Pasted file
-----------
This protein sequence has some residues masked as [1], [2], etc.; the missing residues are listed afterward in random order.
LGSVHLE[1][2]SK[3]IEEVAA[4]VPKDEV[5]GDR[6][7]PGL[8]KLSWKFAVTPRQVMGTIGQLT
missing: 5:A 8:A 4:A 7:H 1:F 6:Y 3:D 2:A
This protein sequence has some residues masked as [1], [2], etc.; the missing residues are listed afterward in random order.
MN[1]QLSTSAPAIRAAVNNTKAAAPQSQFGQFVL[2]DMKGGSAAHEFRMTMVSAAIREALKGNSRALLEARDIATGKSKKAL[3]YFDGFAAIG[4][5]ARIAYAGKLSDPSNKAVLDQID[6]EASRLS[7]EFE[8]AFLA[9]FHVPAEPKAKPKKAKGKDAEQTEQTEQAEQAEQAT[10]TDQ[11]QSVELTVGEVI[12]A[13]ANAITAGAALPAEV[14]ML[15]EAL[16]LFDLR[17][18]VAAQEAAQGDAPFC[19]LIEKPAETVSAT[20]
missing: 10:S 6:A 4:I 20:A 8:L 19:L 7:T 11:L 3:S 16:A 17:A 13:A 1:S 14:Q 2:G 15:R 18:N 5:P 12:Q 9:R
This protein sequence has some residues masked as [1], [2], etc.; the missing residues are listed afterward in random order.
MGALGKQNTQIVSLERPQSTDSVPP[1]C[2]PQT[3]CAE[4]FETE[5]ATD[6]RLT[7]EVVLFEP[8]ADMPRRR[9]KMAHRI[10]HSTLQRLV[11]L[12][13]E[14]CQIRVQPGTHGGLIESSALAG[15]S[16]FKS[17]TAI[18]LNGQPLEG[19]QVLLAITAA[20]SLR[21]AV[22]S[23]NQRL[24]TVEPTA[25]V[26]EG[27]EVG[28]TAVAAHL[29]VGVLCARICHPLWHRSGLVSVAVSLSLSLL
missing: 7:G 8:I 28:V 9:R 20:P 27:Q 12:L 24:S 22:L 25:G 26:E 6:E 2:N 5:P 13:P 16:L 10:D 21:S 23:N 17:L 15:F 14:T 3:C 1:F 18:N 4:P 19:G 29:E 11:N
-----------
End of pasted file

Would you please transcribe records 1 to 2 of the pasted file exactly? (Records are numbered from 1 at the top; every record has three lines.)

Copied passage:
This protein sequence has some residues masked as [1], [2], etc.; the missing residues are listed afterward in random order.
LGSVHLE[1][2]SK[3]IEEVAA[4]VPKDEV[5]GDR[6][7]PGL[8]KLSWKFAVTPRQVMGTIGQLT
missing: 5:A 8:A 4:A 7:H 1:F 6:Y 3:D 2:A
This protein sequence has some residues masked as [1], [2], etc.; the missing residues are listed afterward in random order.
MN[1]QLSTSAPAIRAAVNNTKAAAPQSQFGQFVL[2]DMKGGSAAHEFRMTMVSAAIREALKGNSRALLEARDIATGKSKKAL[3]YFDGFAAIG[4][5]ARIAYAGKLSDPSNKAVLDQID[6]EASRLS[7]EFE[8]AFLA[9]FHVPAEPKAKPKKAKGKDAEQTEQTEQAEQAEQAT[10]TDQ[11]QSVELTVGEVI[12]A[13]ANAITAGAALPAEV[14]ML[15]EAL[16]LFDLR[17][18]VAAQEAAQGDAPFC[19]LIEKPAETVSAT[20]
missing: 10:S 6:A 4:I 20:A 8:L 19:L 7:T 11:L 3:S 16:A 17:A 13:A 1:S 14:Q 2:G 15:R 18:N 5:P 12:Q 9:R